“If my mother tongue is shaking the foundations of your state, it probably means that you built your state on my land."— Musa Anter, Kurdish writer assassinated by the Turkish govt in 1992.
The United Nations recognises February 21 as International Mother Language Day. On that day in 1952, police in Dhaka, then in erstwhile East Pakistan, fired on students protesting against the imposition of Urdu as the national language. Abdus Salam, Rafiq Uddin Ahmed, Abul Barkat and Abdul Jabbar were martyred. This sowed the seeds of independence on the basis of Bangla linguistic identity in a province that had only six years earlier voted overwhelmingly for Pakistan, based largely on religious identity. The struggle culminated in the liberation of Bangladesh in 1971. February 21 has also become a rallying day for various language and identity-based struggles in South Asia, which has long been the hotbed of linguistic politics.
The concept of the present-day Indian Union – a Hindu dominant territory claiming historical continuity with Delhi or the Hindi-belt centred empires of yore, bloomed during the 19th century Hindi-Urdu controversy.
Urban Hindus of the Hindustani region (roughly the upper and middle Gangetic plains) wanted to displace Urdu, that is, Persianised Hindustani in Nastaliq script as the official language and replace it with Hindi, that is, Sanskritised Hindustani in Devanagari script. Urdu and Hindi became proxies for Muslim and Hindu mobilisation. In that process, shoring up Hindi numbers became crucial. Many languages of the Hindustan region like Awadhi, Bhojpuri, Rajasthani, Braj, etc., were nominally fused into Hindi by elite Hindus as a political tactic with devastating long-term consequences for the counted-as-Hindi-but-not-Hindi languages.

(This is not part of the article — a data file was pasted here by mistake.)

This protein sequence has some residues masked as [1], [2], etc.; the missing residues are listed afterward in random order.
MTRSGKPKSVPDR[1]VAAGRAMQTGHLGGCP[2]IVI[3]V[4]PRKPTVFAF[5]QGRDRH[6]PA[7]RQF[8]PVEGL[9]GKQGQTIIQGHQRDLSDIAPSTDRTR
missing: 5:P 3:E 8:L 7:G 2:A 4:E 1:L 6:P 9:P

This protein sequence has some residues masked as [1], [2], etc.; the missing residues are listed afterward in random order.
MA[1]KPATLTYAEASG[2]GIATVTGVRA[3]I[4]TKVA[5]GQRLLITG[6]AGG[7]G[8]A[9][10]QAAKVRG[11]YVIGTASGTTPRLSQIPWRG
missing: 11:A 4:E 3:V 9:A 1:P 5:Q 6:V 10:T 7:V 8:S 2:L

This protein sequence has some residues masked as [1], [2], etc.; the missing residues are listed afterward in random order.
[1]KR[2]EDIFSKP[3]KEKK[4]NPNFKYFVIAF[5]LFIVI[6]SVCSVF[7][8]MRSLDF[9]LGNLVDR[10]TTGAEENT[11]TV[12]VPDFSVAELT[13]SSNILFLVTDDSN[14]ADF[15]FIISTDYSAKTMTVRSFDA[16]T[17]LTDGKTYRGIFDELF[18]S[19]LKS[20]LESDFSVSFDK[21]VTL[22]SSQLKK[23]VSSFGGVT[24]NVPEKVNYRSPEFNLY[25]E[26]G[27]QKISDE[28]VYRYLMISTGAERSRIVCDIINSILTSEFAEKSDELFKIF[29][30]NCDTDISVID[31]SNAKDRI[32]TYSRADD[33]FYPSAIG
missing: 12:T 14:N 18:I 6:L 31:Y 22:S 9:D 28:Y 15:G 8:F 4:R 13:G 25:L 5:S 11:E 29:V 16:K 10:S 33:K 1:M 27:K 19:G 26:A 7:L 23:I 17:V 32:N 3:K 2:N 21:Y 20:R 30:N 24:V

The tactic proved successful as far as petitioning the British were concerned. Hindi acquired the official language status that Urdu already had. The Hindi movement had two important mobilisation planks. First, Hindi-speaking people were at an disadvantage in the field of jobs when only Urdu had official status. Secondly, official documents like court documents in Urdu prevented those who did not speak Urdu from understanding them. Ironically, after Partition, those who do not speak Hindi have inherited all of Hindi-speaking people’s 19th century disadvantages. For instance, the government of India does not allow them to take most academic or professional exams (like IIT or AIIMS entrance exams) in their non-Hindi mother tongue, and it allows Allahabad High Court to run its affairs in Hindi, but doesn’t allow Madras High Court to do so in Tamil. Finally, the officially sanctioned text of the Constitution of India is only in Hindi and English.
Fiasco in Tamil Nadu
Post-1947, political plans by those in the Hindustani region to make Hindi the sole official language by January 26, 1965, was opposed in non-Hindi regions. It became a youth-led mass-movement in what is present-day Tamil Nadu. The government tried to violently repress the massive protests. The police murdered Rajendran, a student. The movement took epic proportions. New Delhi sent the army and central police forces to Tamil Nadu. The forces ended up killing at least 63 protesters – unofficial numbers run into a few hundreds. The ruling Congress party in Tamil Nadu was decimated in the next election. No national party has ever emerged as the strongest force in Tamil Nadu since. These protests managed to indefinitely retain English as an official language in the state along with Hindi.
The 1965 moment was preceded by anti-Hindi conventions by the Academy of Telugu as early as 1956. Similarly, Hindustani areas saw sporadic anti-English protests spearheaded by the Samyukta Socialist Party, and later by the Jan Sangh. The events of 1965 destroyed the sole official language plan permanently. Similar preferential treatment of Sinhala in Sri Lanka was among the many reasons that coalesced into the cause for the liberation of Tamil Eelam. In Pakistan, Urdu has been long imposed on Sindh and Balochistan, and the Sindhi and Baloch nationalist narratives draw heavily from this imposition.